If you get any of the bittering agent in you mouth, you have a lot of spitting to look forward to. Wink
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74Standard
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PostPosted: Mon Jul 16, 2007 3:00 pm    Post subject: Reply with quote

tencentlife wrote:
The old tradition of killing dogs with antifreeze is still alive and well here in NM, thank you very much.


I used a half gallon of the stuff soaked in dog food to try and kill this dog that was getting pregnant and have 5-6 puppies every litter - and she just ran down to the creek and drank half the creek. 4 weeks later she still had the puppies. It was staight prestone, not even the 50/50 mix you can buy. Had I not done it myself, I would be sckeptical of the story... Given the old "teaspoon" urban legand of what it takes for anti-freeze to kill you.

***I am in no way saying you should run out and drink anti-freeze, but I don't beleive it's as toxic as what it used to be.
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dr. no
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PostPosted: Mon Jul 16, 2007 3:11 pm    Post subject: Reply with quote

It's toxic enough to put you on dialysis if you don't kick off sooner, if you drink enough (like a quart or so). The dog was way smarter than you with it's immediate "self-flush".
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tencentlife
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PostPosted: Mon Jul 16, 2007 3:51 pm    Post subject: Reply with quote

The dog probably self-flushed because she wolfed down all that food at the same time, so she had plenty to purge. Plus, soaking food with it would delay uptake; the dog would have to begin digesting the food, and uptake would be both delayed and slower as a result. If she hadn't vomited, her death would have been a drawn-out version of an already dependably slow and agonising process.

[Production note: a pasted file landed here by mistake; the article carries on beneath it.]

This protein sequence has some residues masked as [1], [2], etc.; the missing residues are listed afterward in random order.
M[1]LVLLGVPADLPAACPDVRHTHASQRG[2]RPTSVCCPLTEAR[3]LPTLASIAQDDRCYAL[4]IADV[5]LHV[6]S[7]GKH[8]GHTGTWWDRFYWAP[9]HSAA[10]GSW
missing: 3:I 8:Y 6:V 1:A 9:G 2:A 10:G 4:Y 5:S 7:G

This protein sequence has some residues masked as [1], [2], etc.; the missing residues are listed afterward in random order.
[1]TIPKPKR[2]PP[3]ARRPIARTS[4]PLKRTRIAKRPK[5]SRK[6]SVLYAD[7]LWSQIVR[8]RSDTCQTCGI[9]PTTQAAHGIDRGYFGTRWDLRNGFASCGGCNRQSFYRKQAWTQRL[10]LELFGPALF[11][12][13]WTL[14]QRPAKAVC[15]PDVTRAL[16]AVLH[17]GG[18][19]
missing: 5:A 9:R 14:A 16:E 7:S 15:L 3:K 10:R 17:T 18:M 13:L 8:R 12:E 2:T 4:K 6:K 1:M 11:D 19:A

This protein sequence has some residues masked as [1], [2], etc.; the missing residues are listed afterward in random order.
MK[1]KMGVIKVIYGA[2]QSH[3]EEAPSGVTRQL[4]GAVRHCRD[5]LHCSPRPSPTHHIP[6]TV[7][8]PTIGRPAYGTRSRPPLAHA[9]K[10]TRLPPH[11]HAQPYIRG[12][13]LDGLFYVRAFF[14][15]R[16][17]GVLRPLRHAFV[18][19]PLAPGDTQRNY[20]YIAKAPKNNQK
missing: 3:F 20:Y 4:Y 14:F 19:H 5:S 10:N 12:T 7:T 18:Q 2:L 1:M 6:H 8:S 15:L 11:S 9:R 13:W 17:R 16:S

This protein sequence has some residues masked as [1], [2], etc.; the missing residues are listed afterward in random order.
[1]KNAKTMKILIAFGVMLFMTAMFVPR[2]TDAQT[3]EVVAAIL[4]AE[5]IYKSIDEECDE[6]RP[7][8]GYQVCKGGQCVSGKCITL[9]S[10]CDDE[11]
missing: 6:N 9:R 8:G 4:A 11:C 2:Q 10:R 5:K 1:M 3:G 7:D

Ethylene glycol is ethylene glycol. They don't make a less-toxic version. That's absurd. I've never heard anything about a teaspoon, either. The dogs will lap up a quart or more PDQ, though, the stuff smells so sweet.

Your story angers me. Don't you have rifles up there?
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DAVEURO
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PostPosted: Mon Jul 16, 2007 4:00 pm    Post subject: Reply with quote

Wildthings wrote:
Quote:
The Albuquerque city gov't is considering a bill that would require a bittering agent to be added to antifreeze products sold in their jurisdiction, to discourage consumption.


Oregon has been requiring this for six, maybe eight years now. Suits me fine, its stupid to have deadly poison that looks and taste like coolaid laying around in a drain pan or a puddle on the road. Very stupid for the industry not to do it on their own, surprise they haven't lost shirts in lawsuits.

If you get any of the bittering agent in you mouth, you have a lot of spitting to look forward to. Wink

I' tried it and I had to rinse my mouth with gas three times before the bitters went away. Yes it works. It is pretty much the norm now as far as coolants and protecting perfectly good pets. Serious, pour some on your wire harness and never have another mouse chew threw or even start. I don't experiment but sometimes use old school methods of siphoning and I will never do it again. EVER. It only takes a drop IE speckle of a splash. If you want to get rid of the neighbors dogs tearing up your trash JUST SHOOT THEM WITH LEAD BULLETS and forget about teasing them to death with anti-freeze. Not a politicaly correct statement but it is how it is. Just use silencers when you shoot at them. (another Non Politically correct statement) I will address the dog issue with the animal patrol before I perform any stupid human tricks as in firearms or poisons. We can all get along and your cooling system will love you also if you don't wait for it to fail.


Last edited by DAVEURO on Mon Jul 16, 2007 4:16 pm; edited 1 time in total
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74Standard
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PostPosted: Mon Jul 16, 2007 4:06 pm    Post subject: Reply with quote

tencentlife wrote:
The dog probably self-flushed because she wolfed down all that food at the same time, so she had plenty to purge. Plus, soaking food with it would delay uptake; the dog would have to begin digesting the food, and uptake would be both delayed and slower as a result. If she hadn't vomited, her death would have been a drawn-out version of an already dependably slow and agonising process.

Ethylene glycol is ethylene glycol. They don't make a less-toxic version. That's absurd. I've never heard anything about a teaspoon, either. The dogs will lap up a quart or more PDQ, though, the stuff smells so sweet.

Your story angers me. Don't you have rifles up there?


hmmm - never saw the dog puke.